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Sports Marine have landed their first COX 300 diesel outboard in New Zealand, and it is certainly attracting attention.

“Visually, it looks great, and as for any specific diesel smell or noise, it just wasn’t there. Quiet, responsive and incredibly fuel-efficient.”, says Barry.

The 300 complies with EPA Tier 3, one of the most stringent fuel emission standards globally and is one of the most environmentally friendly outboards (petrol/diesel) available today. “The engine note at cruise is similar to petrol but while a little noisier than petrol at idle and lower rpm, it’s not offensive and just seems a little harsher than a petrol engine”, added Barry.

The COX CX0300 is built in the UK by Cox Powertrain, and while the gestation period has been long and arduous, the result is nothing short of outstanding. “I have been impressed by many outboards over the years, but the COX CXO300 is something else”. 

Under the lightweight carbon fibre cowling is a 4.4-litre V8 cast alloy powerhead with a high-pressure common rail fuel system and twin turbochargers, which produce 338hp at the crankshaft and 300hp at the propeller. The engine is not based on anything else and was designed from scratch by Cox Powertrain engineers.

The engine is surprisingly compact, helped by a vertical crankshaft, which reduces the length of the engine’s shaft and total weight. While the overall weight of 393 kgs is 121kgs heavier than a Mercury 300 Verado, it is more than compensated for with its massive torque. The COX CXO300 produces 650nm of torque, arguably more than twice an equivalent 300hp petrol outboard.

With two gearbox options; 1.46:1 for larger heavier vessels or 1.23:1 for lighter boats and those looking for speed, you can configure the engine to suit your boat. There are three shaft lengths available, 25″, 30″ & 35″.

The COX CXO300 gets its maximum horsepower at 3500rpm and only revs through to 4000 pm. The restricted torque at very low RPM means you are not overpowering the propeller. There is substantial mid-range torque that provides powerful and responsive acceleration and cruise performance.


One of the cool aspects of the COX CXO300 is that you can start using a keyless FOB ignition. Whilst the technology of keyless ignition is increasingly popular in the automotive industry, it is only just becoming a viable option for marine. This also acts as a MOB if you happen to fall out of the boat. The engine will stop when you are about 50m away from the boat. We tried it, and it certainly works. Beats the regular kill switch.  

Acceleration to maximum 4000 rpm and in our case 41 knots (47 mph) was reasonably quick and with no turbo lag. 0 to 30 mph took just 11 secs. We were swinging a 15 1/4″ x 22″ Bravo One propeller, and it had heaps of bite, with no noticeable loss of rpm in the cornering. I think the engine would handle a bigger 23″ or even 24″ (e.g.15″ x 24″ Turning Point), which would probably make the boat quicker from a standing start and give better efficiency and top-end speed. 

Talking about efficiency, that is where the COX CXO300 stamps its mark, in New Zealand, where diesel prices are so much lower than petrol. (Based on regular pump prices of 0.99 cents per litre for diesel and 1.78 cents per litre for petrol in Christchurch). We made a fuel comparison between the CXO 300 and a competitor’s petrol 300hp outboard based on a similar boat, and the results were interesting. At around 20 knots, the CXO300 ran at 1.2 nmpl with a total cost of diesel after one hour of just over $NZ22. The petrol equivalent was $NZ50. At wide-open throttle, 41 knots for the diesel outboard and 45 knots for the petrol 300, the comparison was $NZ71 instead of $NZ200, a saving in the diesel engines favour of 65%. These same fuel savings will not apply in places like Australia, where petrol and diesel are much the same prices at the pumps, but it certainly does in NZ.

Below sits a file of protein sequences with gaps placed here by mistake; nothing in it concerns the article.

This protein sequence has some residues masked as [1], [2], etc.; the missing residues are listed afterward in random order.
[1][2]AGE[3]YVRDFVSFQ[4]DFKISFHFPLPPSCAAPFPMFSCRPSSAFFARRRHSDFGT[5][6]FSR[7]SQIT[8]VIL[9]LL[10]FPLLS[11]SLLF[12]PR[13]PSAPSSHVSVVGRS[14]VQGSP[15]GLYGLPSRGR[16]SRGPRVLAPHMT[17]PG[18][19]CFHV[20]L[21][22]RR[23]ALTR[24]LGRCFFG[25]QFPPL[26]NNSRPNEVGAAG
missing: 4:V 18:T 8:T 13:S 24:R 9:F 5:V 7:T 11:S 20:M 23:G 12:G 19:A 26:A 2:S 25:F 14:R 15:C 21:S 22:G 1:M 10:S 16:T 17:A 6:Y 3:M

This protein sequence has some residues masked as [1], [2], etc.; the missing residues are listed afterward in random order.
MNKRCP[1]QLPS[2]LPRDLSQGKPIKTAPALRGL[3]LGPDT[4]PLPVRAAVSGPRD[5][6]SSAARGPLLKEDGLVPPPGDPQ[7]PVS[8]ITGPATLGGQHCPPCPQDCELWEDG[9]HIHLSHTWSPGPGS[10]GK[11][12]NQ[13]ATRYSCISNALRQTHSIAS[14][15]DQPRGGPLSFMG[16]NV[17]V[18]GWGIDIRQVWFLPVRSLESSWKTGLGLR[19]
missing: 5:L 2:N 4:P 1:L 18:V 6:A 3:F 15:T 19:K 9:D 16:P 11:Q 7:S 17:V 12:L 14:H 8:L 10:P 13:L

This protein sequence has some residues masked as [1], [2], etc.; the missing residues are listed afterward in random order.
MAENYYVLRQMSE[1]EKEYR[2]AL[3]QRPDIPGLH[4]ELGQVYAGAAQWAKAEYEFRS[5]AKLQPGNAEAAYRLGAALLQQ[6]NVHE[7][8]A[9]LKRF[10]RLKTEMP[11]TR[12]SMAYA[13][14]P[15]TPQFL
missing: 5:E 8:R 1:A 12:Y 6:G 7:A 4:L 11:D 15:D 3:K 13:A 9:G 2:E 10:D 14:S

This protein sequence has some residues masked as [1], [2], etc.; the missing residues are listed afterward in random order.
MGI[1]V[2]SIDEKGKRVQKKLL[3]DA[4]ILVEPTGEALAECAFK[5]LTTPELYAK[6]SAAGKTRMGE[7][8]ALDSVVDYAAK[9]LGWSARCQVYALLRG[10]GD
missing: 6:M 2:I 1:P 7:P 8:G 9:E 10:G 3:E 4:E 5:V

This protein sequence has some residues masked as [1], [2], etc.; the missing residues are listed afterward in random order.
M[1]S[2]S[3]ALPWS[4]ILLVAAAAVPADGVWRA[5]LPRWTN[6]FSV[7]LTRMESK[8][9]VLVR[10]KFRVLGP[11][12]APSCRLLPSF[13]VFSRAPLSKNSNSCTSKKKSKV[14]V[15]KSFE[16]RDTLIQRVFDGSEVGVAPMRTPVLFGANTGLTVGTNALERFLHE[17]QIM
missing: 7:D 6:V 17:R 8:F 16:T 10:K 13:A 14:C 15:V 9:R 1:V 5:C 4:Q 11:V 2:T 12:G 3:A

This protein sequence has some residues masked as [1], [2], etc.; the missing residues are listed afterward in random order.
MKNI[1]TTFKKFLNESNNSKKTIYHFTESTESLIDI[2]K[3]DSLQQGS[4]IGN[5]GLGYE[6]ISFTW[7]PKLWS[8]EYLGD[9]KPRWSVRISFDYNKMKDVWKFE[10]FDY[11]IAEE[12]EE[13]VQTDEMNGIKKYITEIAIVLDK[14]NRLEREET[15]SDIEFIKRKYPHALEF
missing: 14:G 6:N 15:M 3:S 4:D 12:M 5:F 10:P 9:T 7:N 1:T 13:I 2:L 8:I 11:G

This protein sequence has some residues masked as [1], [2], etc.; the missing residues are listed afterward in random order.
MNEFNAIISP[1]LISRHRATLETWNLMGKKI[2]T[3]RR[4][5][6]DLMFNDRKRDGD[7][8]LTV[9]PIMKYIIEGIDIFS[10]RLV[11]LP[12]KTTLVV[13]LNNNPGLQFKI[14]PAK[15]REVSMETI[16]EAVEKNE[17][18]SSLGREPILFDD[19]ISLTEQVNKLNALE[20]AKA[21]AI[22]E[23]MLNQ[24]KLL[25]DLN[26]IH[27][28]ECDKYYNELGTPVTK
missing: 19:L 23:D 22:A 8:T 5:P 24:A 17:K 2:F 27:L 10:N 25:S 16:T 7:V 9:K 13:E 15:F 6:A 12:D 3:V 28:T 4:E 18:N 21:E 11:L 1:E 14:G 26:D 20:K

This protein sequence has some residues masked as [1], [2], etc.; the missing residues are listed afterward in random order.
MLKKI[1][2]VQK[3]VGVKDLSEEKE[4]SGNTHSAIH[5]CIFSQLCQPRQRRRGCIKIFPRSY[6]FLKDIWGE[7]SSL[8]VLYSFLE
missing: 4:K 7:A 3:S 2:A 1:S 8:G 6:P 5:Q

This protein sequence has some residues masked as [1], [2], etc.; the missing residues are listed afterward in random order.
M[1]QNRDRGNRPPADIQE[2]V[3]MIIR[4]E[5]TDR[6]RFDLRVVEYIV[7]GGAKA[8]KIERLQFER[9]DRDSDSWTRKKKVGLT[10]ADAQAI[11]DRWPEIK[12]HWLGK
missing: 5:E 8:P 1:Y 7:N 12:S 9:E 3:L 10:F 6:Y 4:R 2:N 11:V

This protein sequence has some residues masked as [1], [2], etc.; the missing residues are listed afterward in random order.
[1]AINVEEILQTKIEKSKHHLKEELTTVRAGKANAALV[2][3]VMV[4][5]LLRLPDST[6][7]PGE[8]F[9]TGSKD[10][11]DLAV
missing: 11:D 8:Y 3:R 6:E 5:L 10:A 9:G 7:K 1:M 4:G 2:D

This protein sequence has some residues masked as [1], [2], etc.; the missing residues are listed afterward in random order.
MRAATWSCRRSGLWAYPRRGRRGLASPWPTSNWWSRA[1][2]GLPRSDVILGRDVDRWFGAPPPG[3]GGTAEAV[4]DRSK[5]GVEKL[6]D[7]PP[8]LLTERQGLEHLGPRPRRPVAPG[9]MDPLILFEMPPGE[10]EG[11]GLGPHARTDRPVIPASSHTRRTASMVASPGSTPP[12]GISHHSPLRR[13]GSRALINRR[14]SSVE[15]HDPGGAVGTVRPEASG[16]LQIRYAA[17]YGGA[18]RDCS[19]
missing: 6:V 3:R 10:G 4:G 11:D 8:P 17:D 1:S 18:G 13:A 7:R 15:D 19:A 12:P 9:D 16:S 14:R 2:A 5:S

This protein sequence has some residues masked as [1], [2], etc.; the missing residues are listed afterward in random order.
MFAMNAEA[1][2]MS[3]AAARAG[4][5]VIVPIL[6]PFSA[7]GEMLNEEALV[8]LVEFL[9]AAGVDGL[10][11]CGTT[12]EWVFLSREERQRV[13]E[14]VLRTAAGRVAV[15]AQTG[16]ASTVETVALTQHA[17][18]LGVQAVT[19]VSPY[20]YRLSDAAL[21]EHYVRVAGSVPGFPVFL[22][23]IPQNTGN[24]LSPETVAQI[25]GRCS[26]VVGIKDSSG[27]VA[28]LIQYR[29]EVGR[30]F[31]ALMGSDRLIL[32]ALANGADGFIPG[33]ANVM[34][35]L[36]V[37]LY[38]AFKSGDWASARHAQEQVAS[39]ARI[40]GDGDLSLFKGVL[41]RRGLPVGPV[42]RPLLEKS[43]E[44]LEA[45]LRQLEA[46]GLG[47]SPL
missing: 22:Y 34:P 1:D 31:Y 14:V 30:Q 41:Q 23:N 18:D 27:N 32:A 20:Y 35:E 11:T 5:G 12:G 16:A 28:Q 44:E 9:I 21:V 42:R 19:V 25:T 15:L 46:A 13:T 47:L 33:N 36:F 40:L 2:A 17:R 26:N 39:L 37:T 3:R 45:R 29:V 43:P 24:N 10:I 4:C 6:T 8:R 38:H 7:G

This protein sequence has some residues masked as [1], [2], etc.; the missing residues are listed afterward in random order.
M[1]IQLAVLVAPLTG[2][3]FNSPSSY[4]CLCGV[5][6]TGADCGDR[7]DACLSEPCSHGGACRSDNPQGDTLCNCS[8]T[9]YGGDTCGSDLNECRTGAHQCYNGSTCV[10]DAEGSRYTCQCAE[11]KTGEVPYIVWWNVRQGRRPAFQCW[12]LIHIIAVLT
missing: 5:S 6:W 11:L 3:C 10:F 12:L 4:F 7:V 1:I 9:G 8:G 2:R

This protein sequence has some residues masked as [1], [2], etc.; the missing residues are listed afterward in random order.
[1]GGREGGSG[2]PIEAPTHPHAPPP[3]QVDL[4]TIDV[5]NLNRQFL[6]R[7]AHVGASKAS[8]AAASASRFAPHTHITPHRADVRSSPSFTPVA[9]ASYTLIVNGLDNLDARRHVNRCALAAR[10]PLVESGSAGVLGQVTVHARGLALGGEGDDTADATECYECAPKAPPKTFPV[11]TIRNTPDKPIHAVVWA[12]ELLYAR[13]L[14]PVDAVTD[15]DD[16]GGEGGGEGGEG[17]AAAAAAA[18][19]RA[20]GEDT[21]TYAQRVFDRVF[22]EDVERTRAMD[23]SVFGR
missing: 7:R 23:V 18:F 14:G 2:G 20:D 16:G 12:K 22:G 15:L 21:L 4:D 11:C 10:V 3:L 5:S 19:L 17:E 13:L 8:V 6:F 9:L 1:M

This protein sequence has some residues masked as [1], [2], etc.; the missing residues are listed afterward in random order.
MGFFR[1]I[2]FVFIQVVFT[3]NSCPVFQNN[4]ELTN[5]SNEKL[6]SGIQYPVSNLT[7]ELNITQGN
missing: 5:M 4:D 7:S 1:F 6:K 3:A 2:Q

That all sounds great for Kiwi boaties, but you also need to take in the engine’s cost in the first place. The COX CXO300 is going to set you back just shy of $100,000, whereas a petrol 300hp outboard is around half that.

Another big plus for the diesel is its extended service programme which sees the first service at 50 hours, and then every 250 hours after that. Considering the average recreational boat usage in New Zealand is around 45 hours annually, that’s over 22 years with just four service schedules! The CXO300 is commercially rated, giving you industry assurance, but it also has a recreational warranty of 5 years or 1500 hours (whatever comes first) and a commercial warranty of 18 months or 1500 hours. According to COX, the engine has a lifespan of triple that of a petrol outboard equivalent! While the diesel outboard is a no brainer for any commercial operators, all the first shipment of CXO300s into New Zealand has surprisingly been sold to recreational users.

Although unique in design, the CXO300 has been built for purpose and developed according to industry standards, making it compatible with controls (NMEA 2000), propellers, standard prop shafts, transom bolt pattern and current steering systems. The trim range is the same as most big V6/V8 outboards, -4 to +16 deg and a tilt of 71 deg, so the lower unit should be well clear of the water when tilted up.  

Designed specifically for commercial and recreational use, the CXO300 is set to disrupt the marine market, offering a new and exciting option. As COX says, Formula 1 technology purpose-built from the ground up for the marine industry.

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